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Japanese Conceptions of Privacy: An Intercultural Perspective

Abstract

This paper deals with intercultural aspects of privacy, particularly with regard to important differences between Japanese and the Western views. This paper is based on our discussions with Rafael Capurro – a dialogue now represented by two separate but closely interrelated articles. The companion paper is broadly focused on the cultural and historical backgrounds of the concepts of privacy and individualism in “Western” worlds; our main theme focuses on different concepts of privacy in Japan and their sources in related aspects of Japanese culture. The interrelationship between our two papers is apparent in our taking up identical or similar topics in each paper. Reading our two papers in conjunction with each other will bring about deeper and broader insights into the diverse values and worldviews of Japan and Western cultures that underlie concepts of privacy that at a surface level appear to be similar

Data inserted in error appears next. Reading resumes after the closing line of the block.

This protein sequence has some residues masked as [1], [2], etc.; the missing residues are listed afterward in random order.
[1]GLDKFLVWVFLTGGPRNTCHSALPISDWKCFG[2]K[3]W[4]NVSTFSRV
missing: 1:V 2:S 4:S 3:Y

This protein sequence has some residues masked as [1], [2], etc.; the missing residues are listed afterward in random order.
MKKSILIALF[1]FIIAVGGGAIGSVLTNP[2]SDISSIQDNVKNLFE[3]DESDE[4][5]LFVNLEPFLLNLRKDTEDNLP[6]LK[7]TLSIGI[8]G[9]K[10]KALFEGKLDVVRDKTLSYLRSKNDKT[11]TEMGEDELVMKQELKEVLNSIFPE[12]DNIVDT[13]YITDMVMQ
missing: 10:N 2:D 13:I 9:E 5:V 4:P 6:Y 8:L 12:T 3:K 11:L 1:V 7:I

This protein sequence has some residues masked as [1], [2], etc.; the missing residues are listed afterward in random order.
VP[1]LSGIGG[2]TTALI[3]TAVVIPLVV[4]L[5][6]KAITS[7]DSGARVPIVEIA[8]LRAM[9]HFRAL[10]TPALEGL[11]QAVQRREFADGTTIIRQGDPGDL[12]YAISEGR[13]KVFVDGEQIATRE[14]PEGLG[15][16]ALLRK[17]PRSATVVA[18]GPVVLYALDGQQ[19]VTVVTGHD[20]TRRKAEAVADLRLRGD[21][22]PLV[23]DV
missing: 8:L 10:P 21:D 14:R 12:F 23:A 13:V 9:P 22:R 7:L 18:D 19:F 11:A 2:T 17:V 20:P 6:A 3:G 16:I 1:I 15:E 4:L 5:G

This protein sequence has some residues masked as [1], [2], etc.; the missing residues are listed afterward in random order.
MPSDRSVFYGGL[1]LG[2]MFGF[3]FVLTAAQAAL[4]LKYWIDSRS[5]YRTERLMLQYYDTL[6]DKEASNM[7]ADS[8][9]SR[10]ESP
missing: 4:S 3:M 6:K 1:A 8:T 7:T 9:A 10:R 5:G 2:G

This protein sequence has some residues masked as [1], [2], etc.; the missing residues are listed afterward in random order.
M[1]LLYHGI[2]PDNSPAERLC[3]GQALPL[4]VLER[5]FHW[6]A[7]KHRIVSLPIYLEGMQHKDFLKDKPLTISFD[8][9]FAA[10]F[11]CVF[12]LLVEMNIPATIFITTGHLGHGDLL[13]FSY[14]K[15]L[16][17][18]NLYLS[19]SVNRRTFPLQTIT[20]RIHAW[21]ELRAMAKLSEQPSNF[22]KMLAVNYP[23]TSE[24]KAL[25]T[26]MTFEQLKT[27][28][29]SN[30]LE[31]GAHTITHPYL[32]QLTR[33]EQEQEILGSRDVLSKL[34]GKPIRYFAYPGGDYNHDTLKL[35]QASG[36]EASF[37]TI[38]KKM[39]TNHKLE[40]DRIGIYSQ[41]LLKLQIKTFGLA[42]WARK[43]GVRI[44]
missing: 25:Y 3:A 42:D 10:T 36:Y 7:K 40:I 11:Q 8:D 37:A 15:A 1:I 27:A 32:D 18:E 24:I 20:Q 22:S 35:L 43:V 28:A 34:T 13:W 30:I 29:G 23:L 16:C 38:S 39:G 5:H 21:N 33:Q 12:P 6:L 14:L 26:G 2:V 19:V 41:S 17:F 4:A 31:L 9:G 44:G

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Correspondence to Makoto Nakada.

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Nakada, M., Tamura, T. Japanese Conceptions of Privacy: An Intercultural Perspective. Ethics Inf Technol 7, 27–36 (2005). https://doi.org/10.1007/s10676-005-0453-1

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  • DOI: https://doi.org/10.1007/s10676-005-0453-1

Keywords

  • autonomy
  • culture
  • denial of subjectivity
  • Ikai
  • Japan
  • Musi
  • Privacy
  • Seken
  • self
  • Shakai